Favorite thing: This is the "Suomen Joutsen" ("Finnish Swan"), which is a beautiful 100-year-old ship that is docked in Turku almost all the time but which was also used as a school-ship for the marines of this country....
Turku has strongly suffered during the Second world war. Up till the end of war the city was a base of the Soviet submarines, which were acted in Baltic.
After war all the basic sights were restored, and now it is one of the most beautiful city of Scandinavia. Now Turku is the large industrial and cultural center, the fifth on a population city of the country and the largest winter port.
There is a residence of archbishop of Evangelic Lutheran church of Finland (from XVII century). There are two universities - Swedish (from 1918) and Finnish (from 1920).
In 1808 Abo surrendered to Russian armies without fight and since then more then a century was in structure of Russian empire. In 1809-1812 (actually up till 1819) it was the capital of the Great Finnish princedom, in 1811-1917 - an administrative centre of the Abo-Bjorneborg province.
In August of 1812 the Russian emperor Alexander I came in the city. He met the Swedish crown prince Bernadot there and approved the treaty between Russia and Sweden.
Old Abo was wooden and practically was completely burned down in 1827 then it was built up anew under plans of architect K.L.Engel in neo-clasic style with a rectangular lay-out and wide streets.
From 1713 and till the ending the of Northern war in 1721 the city was occupied by Russian armies. They came there again in 1742 and up till the conclusion of peace-treaty the city was a residence of a Russian general-governor.
Under the treaty provisions, in the end of the Russian-Swedish war of 1741-1743, the border of Russian empire with Sweden was removed to the West up to the Kjumene river (Kumijoki), the structure of Russia included the strengthened cities of Southeast Finland Friderichsham (Hamina), Wilmandstrand (Lappenranta), Neishlodt (Savonlinna) and others.
Originally the city was settled down in some kilometers to the north, on a present place - from the beginning of the XIIIth century. From the middle of XIII Abo - a stronghold of Catholicism and the center of the Swedish administration in Finland. In 1280 a construction of a fortress began. In 1318 russians from Novgorod again made an attack to Abo and burnt it completely. In 1509-1523 it was in hands of Danes. Abo received the city rights in 1525.
In the beginning of the Russian-Swedish war 1590-1593 Russian armies approached to the city, but could not take it. In 1640 the first Finnish university was established there. In 1828 the university was transferred to Helsingfors. In the beginning of XVII Abo became a residence of Swedish general-governor in Finland.
"Turku" in-Finnish means "a tender, a market" (with a loftily-poetic shade). It is the oldest city in the territory of Finland. Originally on this place there was a Finnish trading settlement Korojnen.
For the first time it was mentioned in 1154 in the Arabian sources and already in the XIIth century it was a brisk center of trade. According to russian Novgorod annals, in 1198 the settlement was burnt with a team of russians from Novgorod led by prince Mstislav Davydovich. The Swedes who won these territory in 1229 carried a residence of bishop there and gave the name - Abo to this settlement.
The province of the Western Finland is a special, Sweden-Finnish part of the country - first of all, from the point of view of history and culture as it is located close to Sweden though has no overland border with it.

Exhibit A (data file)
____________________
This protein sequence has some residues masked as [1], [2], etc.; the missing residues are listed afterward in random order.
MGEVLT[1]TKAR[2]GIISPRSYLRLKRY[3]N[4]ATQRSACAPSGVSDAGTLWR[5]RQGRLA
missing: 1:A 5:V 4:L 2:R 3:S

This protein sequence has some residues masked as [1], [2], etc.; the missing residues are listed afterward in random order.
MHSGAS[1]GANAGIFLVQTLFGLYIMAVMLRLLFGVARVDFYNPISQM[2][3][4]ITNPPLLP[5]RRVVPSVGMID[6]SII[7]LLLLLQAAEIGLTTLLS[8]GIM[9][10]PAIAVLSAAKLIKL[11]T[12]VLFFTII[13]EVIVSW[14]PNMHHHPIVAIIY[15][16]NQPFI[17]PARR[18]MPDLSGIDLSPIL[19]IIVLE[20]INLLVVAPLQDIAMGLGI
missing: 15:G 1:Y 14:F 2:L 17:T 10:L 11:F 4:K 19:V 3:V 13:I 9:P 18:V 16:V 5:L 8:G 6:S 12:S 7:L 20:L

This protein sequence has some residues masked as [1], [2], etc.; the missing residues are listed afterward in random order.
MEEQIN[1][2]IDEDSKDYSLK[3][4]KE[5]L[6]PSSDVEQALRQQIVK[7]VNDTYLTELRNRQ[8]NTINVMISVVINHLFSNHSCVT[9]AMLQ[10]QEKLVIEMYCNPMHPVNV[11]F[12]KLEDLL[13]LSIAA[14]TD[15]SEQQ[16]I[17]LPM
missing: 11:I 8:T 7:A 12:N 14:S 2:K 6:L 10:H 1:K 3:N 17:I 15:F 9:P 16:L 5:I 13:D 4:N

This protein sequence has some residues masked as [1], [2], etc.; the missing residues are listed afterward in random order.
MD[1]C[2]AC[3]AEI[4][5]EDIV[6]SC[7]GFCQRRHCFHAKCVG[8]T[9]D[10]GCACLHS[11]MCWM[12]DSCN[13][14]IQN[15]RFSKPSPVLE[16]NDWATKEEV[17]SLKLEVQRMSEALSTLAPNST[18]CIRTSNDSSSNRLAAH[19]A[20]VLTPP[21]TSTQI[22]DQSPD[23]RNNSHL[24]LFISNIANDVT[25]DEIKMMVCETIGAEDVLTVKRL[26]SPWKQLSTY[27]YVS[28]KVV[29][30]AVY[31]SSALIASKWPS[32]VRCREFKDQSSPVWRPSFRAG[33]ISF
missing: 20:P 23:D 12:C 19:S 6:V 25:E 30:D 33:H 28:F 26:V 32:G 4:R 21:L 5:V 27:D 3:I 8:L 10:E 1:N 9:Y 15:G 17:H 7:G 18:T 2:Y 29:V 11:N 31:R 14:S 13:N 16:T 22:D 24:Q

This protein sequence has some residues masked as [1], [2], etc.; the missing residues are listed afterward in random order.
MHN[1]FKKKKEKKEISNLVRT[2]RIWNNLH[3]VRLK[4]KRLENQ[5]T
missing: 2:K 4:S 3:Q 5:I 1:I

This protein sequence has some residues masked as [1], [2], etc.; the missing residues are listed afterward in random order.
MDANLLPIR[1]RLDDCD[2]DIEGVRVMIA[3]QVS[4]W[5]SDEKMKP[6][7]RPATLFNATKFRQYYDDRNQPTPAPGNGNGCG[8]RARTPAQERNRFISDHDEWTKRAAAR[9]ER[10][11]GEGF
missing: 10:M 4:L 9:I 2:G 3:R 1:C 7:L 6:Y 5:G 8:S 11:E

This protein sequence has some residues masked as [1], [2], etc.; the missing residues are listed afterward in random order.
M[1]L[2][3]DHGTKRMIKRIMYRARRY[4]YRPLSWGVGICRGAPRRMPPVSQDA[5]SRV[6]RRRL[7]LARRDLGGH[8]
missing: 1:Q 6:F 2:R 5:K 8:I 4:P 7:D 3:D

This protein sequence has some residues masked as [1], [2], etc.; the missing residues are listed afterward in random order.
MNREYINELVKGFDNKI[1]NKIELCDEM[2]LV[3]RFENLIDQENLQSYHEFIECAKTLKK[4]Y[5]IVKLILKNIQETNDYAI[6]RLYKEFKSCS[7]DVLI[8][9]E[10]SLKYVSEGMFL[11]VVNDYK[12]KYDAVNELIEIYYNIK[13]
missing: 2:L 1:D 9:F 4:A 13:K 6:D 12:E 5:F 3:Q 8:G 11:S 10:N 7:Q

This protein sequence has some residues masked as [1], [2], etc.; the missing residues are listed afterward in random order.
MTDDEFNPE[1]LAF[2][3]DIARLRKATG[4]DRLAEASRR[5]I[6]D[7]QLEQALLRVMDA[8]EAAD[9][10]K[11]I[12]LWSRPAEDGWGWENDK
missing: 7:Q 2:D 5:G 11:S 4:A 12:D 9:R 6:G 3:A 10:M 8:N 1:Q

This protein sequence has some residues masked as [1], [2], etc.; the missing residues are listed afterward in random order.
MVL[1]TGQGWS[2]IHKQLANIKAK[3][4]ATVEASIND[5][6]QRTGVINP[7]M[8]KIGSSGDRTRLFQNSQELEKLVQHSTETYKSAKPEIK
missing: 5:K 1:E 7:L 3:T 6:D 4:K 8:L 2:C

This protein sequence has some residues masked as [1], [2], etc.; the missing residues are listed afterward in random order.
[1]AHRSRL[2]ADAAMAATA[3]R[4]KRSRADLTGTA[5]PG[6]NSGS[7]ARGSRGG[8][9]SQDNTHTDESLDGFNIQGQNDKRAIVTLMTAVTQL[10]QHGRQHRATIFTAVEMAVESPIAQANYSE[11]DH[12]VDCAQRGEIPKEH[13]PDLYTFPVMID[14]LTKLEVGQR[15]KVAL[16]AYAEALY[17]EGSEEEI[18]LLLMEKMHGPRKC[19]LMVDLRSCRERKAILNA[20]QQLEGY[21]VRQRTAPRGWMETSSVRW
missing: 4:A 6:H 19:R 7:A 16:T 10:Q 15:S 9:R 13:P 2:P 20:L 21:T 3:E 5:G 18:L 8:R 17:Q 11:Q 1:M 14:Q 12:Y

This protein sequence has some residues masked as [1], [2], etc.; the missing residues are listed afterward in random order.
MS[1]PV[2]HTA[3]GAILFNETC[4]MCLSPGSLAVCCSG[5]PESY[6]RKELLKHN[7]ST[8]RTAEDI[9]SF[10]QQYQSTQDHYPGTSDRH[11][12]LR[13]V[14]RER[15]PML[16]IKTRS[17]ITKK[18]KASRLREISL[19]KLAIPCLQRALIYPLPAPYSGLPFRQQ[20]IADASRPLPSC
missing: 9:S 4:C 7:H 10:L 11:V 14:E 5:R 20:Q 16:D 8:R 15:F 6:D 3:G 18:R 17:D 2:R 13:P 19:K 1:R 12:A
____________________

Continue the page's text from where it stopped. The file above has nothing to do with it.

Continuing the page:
They say that the most part of the population speaks in-sweden there, and settlements have two names - Finnish and Swedish, and Swedish is used more often.
Favorite thing: The Cathedral of Turku is worth seeing. There's also a museum upstairs so you might want to visit it, too. The cathedral itself is very beautiful and has several smaller parts (I think they are not chappels though but the look like little rooms... tombs?)...
Favorite thing: When you visit Turku, you should absolutely visit the medieval castle. There are guided tours in there, but you can also choose to wander around by yourself. It's an amazing place with lots of paintings etc. There's also a small church inside the castle.
Fondest memory: During our stay in Turku, there was a big market along the Aura river with different stalls offering food and drinks. We could see for example how they grill salmon, which was very interesting and nice to see. I still can smell it... yummy !!!!
Favorite thing: There is very useful tourist information in Turku. It is in the city centre by the river, lots of information is free and they will help you with any questions you have, you can even use for free the internet for short time to check your e-mails.
The "Kauppatori", the market, is the place i "felt" the most in turku.
It is really nice to walk around the stalls and stop sometimes to buy something.
Here you can find fruit, good fish but also t-shirts and other stuff.
Don't miss it if you go to turku.
Favorite thing: To see some of the more beautiful parts of Turku, get down to the river Aura and see the Forum Marinum with its ships, the restaurant boats, the cathedral and just the generally nice and green atmosphere. You can walk all the way to/from the harbour if you like.
Favorite thing: Another place on the shore is Saarronniemi where you may have baths in the sea around the year. But in summertime it's at its best. It is situated on Ruissalo island close to the downtown. By bus 8 you may reach it in 20 minutes.
Favorite thing: Stroll along the river Aura which is one of the best ways to explore the town. Between the Cathedral in the east and Turku Castle in the west many interesting old buildings and museums can be found. Near the Castle is the Forum Marinum with a few museum boats including a vessel and a minelayer.